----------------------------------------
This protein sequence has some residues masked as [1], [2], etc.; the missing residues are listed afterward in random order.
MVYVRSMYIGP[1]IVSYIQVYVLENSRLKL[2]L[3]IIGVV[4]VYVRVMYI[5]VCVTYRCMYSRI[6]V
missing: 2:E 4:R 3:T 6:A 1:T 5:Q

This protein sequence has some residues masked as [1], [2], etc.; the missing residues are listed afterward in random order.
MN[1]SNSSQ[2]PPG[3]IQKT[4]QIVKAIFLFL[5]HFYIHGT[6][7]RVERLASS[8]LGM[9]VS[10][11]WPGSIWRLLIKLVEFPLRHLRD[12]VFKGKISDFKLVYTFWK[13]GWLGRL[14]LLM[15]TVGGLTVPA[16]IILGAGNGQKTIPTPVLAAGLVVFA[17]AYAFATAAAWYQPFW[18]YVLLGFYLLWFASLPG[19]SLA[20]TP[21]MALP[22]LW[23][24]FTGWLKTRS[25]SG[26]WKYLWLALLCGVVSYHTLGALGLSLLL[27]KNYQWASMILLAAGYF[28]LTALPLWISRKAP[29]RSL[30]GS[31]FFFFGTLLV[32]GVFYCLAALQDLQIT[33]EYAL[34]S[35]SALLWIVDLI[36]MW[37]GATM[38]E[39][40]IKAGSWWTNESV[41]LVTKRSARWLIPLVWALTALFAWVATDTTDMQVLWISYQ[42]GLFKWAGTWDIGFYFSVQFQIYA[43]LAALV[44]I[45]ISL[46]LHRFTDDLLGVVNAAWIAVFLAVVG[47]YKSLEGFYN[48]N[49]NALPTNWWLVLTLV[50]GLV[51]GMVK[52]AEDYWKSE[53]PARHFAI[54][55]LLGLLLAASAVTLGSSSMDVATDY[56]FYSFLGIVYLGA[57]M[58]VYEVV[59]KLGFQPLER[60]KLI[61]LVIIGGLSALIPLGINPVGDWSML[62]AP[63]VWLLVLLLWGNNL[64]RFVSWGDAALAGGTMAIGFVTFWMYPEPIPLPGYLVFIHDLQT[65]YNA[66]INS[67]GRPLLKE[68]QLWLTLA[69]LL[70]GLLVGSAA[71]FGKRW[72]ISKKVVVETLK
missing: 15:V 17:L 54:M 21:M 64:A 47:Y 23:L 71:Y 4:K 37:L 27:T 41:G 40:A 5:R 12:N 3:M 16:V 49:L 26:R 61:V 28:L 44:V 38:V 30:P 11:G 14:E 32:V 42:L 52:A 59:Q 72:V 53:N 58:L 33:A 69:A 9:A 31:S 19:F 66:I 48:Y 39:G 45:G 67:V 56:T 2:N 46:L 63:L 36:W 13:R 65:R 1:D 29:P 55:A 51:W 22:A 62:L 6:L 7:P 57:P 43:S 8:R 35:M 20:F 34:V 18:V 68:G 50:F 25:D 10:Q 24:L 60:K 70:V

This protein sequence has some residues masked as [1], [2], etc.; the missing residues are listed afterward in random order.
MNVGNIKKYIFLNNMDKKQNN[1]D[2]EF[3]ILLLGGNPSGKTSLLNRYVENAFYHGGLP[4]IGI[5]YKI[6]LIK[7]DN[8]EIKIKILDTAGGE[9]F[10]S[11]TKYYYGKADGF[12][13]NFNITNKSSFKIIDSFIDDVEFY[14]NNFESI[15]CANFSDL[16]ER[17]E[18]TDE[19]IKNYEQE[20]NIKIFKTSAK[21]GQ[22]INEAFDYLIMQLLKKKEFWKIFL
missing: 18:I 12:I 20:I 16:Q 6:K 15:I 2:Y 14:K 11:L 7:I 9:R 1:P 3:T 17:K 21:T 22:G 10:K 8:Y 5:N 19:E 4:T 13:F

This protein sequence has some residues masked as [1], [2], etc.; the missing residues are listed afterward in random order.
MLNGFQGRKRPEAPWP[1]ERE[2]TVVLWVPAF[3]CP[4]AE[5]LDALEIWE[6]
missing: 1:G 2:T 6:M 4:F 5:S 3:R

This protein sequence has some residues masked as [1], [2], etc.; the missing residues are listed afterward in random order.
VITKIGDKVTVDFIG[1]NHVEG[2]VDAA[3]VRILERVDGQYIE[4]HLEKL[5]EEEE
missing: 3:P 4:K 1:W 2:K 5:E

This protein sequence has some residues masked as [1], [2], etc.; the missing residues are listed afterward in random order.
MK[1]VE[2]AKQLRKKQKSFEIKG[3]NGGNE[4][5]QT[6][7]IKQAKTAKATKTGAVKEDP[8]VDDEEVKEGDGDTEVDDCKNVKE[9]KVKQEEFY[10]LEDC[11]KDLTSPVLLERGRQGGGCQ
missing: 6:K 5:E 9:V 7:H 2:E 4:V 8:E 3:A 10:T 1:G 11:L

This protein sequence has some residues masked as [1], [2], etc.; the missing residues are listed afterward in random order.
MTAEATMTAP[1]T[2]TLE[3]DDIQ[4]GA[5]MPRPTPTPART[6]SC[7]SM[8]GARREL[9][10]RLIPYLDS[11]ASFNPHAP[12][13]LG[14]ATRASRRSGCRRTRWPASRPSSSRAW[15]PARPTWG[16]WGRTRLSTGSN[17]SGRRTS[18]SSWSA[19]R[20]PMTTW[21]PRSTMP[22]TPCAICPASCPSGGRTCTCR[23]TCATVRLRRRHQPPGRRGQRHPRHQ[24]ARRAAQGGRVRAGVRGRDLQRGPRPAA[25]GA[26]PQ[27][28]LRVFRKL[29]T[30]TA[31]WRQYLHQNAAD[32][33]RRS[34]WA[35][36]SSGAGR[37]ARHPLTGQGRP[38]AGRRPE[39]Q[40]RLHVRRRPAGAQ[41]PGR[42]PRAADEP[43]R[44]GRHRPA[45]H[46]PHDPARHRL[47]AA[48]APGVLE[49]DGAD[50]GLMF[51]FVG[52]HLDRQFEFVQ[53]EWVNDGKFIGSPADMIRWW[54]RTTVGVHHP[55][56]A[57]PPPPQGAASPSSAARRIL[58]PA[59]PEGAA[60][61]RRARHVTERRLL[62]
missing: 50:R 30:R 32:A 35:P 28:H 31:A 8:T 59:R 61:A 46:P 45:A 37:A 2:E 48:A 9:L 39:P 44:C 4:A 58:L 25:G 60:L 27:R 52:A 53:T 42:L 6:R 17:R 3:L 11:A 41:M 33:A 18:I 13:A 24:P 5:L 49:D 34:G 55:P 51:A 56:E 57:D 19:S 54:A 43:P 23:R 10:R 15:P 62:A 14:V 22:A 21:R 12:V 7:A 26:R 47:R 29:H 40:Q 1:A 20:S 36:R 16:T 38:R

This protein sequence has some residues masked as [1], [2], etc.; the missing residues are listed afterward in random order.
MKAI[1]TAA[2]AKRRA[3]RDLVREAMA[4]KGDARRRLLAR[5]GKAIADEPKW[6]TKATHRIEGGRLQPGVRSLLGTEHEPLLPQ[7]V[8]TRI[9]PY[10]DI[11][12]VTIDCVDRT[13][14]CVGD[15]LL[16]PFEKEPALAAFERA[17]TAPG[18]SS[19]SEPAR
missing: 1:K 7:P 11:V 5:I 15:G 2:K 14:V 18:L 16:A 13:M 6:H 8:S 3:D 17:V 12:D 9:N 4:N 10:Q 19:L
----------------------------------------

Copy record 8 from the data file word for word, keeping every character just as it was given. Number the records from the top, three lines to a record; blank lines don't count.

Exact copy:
This protein sequence has some residues masked as [1], [2], etc.; the missing residues are listed afterward in random order.
MKAI[1]TAA[2]AKRRA[3]RDLVREAMA[4]KGDARRRLLAR[5]GKAIADEPKW[6]TKATHRIEGGRLQPGVRSLLGTEHEPLLPQ[7]V[8]TRI[9]PY[10]DI[11][12]VTIDCVDRT[13][14]CVGD[15]LL[16]PFEKEPALAAFERA[17]TAPG[18]SS[19]SEPAR
missing: 1:K 7:P 11:V 5:I 15:G 2:K 14:V 18:L 16:A 13:M 6:H 8:S 3:D 17:V 12:D 9:N 4:N 10:Q 19:L